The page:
The United States, reacting strongly to reports of Libyan armored columns moving deeper into Chad, yesterday reaffirmed its "strong strategic interest" in preventing Col. Muammar Qaddafi from intervening militarily in other African countries.

Chadian officials admitted that government troops were retreating from the eastern towns of Oum Chalouba and Kalait following fierce Libyan air attacks on Thursday. The State Department confirmed that the insurgent forces of former president Goukouni Oueddei had taken Oum Chalouba and that the bombing was continuing.

"The situation is serious, and we are concerned about it," said State Department spokesman John Hughes. "It's getting a lot of attention."

Western diplomats in the capital, Ndjamena, said that a column of 200 Libyan armored vehicles was within three miles of Faya Largeau, a northern stronghold that has been subjected to almost a week of Libyan air raids.

They also said that another rebel column of Soviet-built T62 and T72 tanks was reported about 150 miles northwest of Faya Largeau.

Qaddafi, one senior State Department official said yesterday, "seems determined to destroy" Chad President Hissene Habre.

The United States, the official added, hopes that a stronger French response to the crisis, in the form of a display of air power to deter the Libyans, may force Qaddafi to back down.

"He's a bully," the official said, "but he's a chicken."

"The United States," White House spokesman Larry Speakes said, "has a strong strategic interest in assuring that Qaddafi is not able to upset governments or to intervene militarily in other countries as is currently happening in Chad.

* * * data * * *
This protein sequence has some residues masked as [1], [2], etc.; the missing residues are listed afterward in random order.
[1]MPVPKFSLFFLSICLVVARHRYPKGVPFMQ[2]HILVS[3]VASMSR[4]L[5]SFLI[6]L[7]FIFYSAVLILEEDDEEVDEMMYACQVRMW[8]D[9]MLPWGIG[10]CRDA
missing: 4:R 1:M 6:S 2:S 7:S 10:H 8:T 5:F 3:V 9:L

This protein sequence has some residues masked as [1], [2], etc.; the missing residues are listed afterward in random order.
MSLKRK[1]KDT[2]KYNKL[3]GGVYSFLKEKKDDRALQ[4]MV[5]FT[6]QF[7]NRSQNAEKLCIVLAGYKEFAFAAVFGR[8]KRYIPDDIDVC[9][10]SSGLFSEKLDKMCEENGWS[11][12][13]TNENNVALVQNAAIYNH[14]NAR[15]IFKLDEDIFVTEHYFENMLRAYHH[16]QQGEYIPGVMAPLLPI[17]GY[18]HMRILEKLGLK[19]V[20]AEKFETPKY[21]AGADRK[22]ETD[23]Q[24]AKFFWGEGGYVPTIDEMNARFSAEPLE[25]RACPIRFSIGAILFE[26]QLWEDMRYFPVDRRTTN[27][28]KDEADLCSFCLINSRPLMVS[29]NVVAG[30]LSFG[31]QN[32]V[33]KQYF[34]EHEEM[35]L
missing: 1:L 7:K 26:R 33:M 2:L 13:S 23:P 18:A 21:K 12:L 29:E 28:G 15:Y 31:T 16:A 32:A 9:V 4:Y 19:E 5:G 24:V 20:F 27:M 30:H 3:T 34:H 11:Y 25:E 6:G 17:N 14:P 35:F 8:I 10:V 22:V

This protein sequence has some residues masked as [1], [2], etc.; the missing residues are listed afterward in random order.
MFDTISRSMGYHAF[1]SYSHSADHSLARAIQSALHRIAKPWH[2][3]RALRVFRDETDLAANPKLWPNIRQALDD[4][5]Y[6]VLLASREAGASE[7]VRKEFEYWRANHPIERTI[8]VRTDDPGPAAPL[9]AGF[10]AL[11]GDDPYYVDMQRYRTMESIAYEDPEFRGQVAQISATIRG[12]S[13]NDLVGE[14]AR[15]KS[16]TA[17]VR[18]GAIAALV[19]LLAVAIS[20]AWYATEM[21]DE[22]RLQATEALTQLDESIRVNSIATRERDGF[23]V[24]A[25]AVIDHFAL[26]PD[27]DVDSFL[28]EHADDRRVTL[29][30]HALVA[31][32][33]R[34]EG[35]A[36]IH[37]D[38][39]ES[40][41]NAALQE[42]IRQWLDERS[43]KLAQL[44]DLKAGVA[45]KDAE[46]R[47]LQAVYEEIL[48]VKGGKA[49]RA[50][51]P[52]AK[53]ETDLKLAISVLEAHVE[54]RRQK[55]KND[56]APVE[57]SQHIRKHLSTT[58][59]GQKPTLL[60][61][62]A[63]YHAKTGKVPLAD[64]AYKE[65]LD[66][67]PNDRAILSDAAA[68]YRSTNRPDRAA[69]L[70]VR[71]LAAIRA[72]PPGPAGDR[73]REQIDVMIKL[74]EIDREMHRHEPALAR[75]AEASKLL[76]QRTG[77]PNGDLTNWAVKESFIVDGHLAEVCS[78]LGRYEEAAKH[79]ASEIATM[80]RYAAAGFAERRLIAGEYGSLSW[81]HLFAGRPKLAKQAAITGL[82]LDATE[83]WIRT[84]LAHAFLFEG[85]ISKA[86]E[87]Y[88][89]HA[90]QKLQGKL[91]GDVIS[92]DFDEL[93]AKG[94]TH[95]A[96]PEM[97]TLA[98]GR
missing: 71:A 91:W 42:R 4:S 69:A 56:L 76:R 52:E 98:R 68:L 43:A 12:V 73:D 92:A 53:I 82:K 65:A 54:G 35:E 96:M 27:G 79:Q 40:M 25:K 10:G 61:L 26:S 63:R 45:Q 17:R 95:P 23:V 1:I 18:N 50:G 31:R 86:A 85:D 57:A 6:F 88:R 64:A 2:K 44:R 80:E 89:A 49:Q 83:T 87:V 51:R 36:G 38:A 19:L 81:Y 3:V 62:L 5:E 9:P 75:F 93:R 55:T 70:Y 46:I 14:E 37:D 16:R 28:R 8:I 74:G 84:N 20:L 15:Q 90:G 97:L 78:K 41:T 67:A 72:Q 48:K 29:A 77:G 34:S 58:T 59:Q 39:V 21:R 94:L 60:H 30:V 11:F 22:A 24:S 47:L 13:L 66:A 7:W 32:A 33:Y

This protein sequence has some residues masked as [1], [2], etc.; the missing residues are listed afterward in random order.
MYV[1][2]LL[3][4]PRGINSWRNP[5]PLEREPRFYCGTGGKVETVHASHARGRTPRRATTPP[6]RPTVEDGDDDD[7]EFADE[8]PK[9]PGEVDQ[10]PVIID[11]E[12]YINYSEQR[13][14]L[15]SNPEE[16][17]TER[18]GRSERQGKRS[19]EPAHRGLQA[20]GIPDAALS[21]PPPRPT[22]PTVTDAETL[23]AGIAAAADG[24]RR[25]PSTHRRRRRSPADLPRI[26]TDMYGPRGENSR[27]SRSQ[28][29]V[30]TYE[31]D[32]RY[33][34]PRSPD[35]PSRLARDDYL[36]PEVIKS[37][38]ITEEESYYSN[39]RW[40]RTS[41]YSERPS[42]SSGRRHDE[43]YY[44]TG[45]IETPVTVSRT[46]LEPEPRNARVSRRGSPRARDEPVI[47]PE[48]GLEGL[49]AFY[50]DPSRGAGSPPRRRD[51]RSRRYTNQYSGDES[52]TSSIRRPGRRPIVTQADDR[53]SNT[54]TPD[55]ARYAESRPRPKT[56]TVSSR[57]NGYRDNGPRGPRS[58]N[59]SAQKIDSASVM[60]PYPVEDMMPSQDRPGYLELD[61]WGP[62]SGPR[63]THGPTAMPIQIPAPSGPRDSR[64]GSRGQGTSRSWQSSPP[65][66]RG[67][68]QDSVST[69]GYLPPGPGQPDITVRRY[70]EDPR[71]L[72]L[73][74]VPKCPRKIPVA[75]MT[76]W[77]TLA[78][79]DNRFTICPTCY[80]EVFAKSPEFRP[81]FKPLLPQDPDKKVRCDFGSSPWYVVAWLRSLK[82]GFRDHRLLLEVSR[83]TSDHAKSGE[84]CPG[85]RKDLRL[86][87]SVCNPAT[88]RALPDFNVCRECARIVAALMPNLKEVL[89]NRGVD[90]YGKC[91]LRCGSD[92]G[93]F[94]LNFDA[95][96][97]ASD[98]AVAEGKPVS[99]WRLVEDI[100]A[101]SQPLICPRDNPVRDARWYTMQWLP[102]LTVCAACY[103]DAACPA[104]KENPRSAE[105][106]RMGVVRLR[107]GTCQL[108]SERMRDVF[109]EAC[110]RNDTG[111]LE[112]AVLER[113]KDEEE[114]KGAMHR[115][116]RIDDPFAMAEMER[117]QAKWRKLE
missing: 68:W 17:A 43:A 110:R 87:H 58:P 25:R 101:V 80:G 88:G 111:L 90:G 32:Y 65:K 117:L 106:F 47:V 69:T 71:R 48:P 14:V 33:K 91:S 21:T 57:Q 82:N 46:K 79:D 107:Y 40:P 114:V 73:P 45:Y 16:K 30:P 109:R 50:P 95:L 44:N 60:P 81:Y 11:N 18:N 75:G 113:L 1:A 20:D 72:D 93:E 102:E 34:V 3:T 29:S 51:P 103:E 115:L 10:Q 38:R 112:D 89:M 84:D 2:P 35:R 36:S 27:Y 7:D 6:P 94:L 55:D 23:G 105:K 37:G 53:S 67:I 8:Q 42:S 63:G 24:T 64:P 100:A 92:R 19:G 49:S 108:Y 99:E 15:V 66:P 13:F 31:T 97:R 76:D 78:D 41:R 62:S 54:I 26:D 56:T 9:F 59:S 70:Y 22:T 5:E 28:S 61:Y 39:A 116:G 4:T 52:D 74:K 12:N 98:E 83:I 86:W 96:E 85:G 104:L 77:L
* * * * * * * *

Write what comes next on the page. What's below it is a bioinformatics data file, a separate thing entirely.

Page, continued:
"If Libya or Libyan-supported forces were to gain control of Chad, close U.S. allies such as Egypt and Sudan would be seriously concerned about their own security," Speakes said. "Other states in the region would also be deeply worried."

Officials indicated that there were no plans to increase U.S. naval activity off Libya, but Speakes said he did not preclude ships entering the Gulf of Sidra, which Libya claims as its territorial waters.

"I won't say we won't proceed where we would like to in the gulf," he added.

One report yesterday, quoting diplomats in Cairo, said that in Libya all military leave was canceled and teachers and students were ordered to report to barracks as part of a general mobilization. Libya, however, has denied repeatedly that it is involved in Chad.

President Reagan already has authorized $25 million in emergency aid to the Habre government, and 30 U.S. Redeye and Stinger antiaircraft missiles and three Army trainers arrived in Ndjamena on Wednesday.

U.S. support for Habre was also underlined yesterday in a meeting between President Mobutu Sese Seko of Zaire and Defense Secretary Caspar W. Weinberger, Pentagon officials said. Mobutu, who has sent 2,000 troops and six aircraft to Chad, ends a six-day working visit to Washington today.

The State Department has set up a Chad Working Group to deal with the crisis, and one senior official said part of the U.S. effort would be devoted to informing African governments of the extent of Libyan intervention in the affairs of other countries on the continent.

Although publicly praising the French role in bolstering Habre, U.S. officials say privately that the socialist government of President Francois Mitterrand must do more to convince Qaddafi of the West's resolve to keep him out of Chad.

"Our judgment," one official said yesterday, "is that the Libyans will test French resolve until they get an answer."

In Montreal yesterday, Sen. Gary Hart (D-Colo.), a Democratic presidential candidate, said he would oppose any major U.S. military role in aiding Chad in its fight against the Libyan-backed rebels.

"I would not want to see a significant U.S. military presence there," Hart told a union audience.